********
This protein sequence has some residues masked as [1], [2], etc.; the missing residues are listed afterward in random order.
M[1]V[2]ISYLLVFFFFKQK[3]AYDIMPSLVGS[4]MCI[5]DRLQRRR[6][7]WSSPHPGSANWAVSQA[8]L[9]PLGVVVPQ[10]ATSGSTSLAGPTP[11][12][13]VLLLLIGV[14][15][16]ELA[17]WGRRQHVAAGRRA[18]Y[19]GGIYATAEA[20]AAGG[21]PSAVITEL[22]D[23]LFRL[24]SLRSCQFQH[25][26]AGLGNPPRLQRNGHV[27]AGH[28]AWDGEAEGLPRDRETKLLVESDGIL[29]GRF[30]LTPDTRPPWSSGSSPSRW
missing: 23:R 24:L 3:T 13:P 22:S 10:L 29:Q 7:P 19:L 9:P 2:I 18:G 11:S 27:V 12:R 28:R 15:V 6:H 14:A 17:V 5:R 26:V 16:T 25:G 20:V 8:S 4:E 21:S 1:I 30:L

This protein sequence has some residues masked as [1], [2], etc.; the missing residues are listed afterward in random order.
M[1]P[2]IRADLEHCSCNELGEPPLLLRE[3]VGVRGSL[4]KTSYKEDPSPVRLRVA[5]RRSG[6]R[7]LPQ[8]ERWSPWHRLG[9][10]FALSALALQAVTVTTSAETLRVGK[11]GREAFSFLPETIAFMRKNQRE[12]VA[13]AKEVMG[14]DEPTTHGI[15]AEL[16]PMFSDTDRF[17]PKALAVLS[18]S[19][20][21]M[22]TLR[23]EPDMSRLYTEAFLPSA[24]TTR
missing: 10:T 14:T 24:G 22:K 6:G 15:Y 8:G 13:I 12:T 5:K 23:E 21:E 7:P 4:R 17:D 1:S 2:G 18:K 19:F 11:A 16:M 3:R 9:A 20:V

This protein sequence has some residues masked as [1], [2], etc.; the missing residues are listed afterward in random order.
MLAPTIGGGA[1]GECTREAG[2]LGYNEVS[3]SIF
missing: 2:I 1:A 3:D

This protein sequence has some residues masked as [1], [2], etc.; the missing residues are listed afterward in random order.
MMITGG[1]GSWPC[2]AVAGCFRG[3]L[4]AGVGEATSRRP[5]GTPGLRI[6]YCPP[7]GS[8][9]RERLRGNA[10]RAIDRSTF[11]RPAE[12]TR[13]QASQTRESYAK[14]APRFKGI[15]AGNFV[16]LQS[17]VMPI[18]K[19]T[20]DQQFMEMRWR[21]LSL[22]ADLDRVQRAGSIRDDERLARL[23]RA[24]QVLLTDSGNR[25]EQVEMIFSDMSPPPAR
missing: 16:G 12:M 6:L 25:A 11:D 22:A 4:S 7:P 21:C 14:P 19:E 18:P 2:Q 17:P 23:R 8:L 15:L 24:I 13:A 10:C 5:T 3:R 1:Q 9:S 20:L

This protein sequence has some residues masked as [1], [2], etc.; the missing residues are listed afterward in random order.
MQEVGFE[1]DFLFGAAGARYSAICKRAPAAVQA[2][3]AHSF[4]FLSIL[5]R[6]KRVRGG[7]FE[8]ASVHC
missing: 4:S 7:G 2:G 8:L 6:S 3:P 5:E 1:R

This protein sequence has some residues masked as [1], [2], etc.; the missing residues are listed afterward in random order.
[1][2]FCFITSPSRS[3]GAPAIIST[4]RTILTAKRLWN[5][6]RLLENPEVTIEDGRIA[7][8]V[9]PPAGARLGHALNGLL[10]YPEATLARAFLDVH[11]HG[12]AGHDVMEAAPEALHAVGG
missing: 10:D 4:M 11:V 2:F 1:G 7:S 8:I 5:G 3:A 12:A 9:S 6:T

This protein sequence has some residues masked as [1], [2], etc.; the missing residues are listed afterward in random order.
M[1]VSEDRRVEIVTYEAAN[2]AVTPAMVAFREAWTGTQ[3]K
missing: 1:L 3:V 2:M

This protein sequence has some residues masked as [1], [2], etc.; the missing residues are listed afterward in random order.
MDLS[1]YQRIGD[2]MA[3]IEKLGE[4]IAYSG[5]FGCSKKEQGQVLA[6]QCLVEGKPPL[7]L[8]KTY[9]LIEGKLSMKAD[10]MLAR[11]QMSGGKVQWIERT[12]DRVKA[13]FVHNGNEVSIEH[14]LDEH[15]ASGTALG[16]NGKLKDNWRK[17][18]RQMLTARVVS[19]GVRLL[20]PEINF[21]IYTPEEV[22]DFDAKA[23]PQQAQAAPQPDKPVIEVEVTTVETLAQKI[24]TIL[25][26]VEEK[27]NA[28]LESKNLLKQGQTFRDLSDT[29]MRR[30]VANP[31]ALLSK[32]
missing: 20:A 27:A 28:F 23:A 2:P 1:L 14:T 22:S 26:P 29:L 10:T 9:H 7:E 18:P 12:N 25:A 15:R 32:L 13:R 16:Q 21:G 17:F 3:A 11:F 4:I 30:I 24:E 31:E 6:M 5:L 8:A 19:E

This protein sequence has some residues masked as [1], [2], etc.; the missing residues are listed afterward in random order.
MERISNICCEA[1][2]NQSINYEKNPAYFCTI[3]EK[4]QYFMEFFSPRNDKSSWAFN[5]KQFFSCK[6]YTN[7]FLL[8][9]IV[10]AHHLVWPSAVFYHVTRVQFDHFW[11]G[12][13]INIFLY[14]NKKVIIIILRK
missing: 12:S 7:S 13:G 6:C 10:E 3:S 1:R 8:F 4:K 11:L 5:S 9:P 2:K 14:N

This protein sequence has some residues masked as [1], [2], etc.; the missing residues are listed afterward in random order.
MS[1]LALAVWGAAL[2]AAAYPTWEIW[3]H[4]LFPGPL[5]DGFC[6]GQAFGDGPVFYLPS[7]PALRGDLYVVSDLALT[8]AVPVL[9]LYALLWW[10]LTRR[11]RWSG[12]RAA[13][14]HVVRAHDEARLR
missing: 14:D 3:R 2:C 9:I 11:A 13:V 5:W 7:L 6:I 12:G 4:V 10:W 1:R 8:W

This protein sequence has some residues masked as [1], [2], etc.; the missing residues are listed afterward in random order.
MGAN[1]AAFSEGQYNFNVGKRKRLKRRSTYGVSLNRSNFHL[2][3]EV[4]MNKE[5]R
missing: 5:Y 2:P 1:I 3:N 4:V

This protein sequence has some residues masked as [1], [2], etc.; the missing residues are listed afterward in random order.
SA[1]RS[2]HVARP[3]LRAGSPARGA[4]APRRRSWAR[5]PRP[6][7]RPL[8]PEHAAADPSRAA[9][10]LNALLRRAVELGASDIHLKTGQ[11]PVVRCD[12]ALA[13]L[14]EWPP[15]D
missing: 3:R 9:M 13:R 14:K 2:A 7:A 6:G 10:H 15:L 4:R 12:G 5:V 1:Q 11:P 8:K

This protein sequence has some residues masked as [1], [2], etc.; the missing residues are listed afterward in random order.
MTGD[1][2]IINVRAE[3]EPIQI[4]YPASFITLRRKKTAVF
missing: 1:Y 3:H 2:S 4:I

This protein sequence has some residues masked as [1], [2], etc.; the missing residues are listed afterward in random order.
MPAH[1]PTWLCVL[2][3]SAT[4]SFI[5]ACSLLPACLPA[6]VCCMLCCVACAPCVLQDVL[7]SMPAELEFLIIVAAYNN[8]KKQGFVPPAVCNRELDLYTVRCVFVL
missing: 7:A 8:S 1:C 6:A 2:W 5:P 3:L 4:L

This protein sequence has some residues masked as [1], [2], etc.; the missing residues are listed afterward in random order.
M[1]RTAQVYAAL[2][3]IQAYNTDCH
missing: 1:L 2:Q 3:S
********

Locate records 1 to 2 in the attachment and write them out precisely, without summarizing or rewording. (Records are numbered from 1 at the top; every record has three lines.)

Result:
This protein sequence has some residues masked as [1], [2], etc.; the missing residues are listed afterward in random order.
M[1]V[2]ISYLLVFFFFKQK[3]AYDIMPSLVGS[4]MCI[5]DRLQRRR[6][7]WSSPHPGSANWAVSQA[8]L[9]PLGVVVPQ[10]ATSGSTSLAGPTP[11][12][13]VLLLLIGV[14][15][16]ELA[17]WGRRQHVAAGRRA[18]Y[19]GGIYATAEA[20]AAGG[21]PSAVITEL[22]D[23]LFRL[24]SLRSCQFQH[25][26]AGLGNPPRLQRNGHV[27]AGH[28]AWDGEAEGLPRDRETKLLVESDGIL[29]GRF[30]LTPDTRPPWSSGSSPSRW
missing: 23:R 24:L 3:T 13:P 22:S 10:L 29:Q 7:P 19:L 9:P 2:I 18:G 11:S 27:V 12:R 28:R 15:V 6:H 14:A 17:V 5:R 26:V 16:T 25:G 20:V 8:S 4:E 21:S 1:I 30:L

This protein sequence has some residues masked as [1], [2], etc.; the missing residues are listed afterward in random order.
M[1]P[2]IRADLEHCSCNELGEPPLLLRE[3]VGVRGSL[4]KTSYKEDPSPVRLRVA[5]RRSG[6]R[7]LPQ[8]ERWSPWHRLG[9][10]FALSALALQAVTVTTSAETLRVGK[11]GREAFSFLPETIAFMRKNQRE[12]VA[13]AKEVMG[14]DEPTTHGI[15]AEL[16]PMFSDTDRF[17]PKALAVLS[18]S[19][20][21]M[22]TLR[23]EPDMSRLYTEAFLPSA[24]TTR
missing: 10:T 14:T 24:G 22:K 6:G 15:Y 8:G 13:I 12:T 5:K 23:E 21:E 7:P 4:R 17:D 1:S 2:G 18:K 19:F 11:A 16:M 3:R 9:A 20:V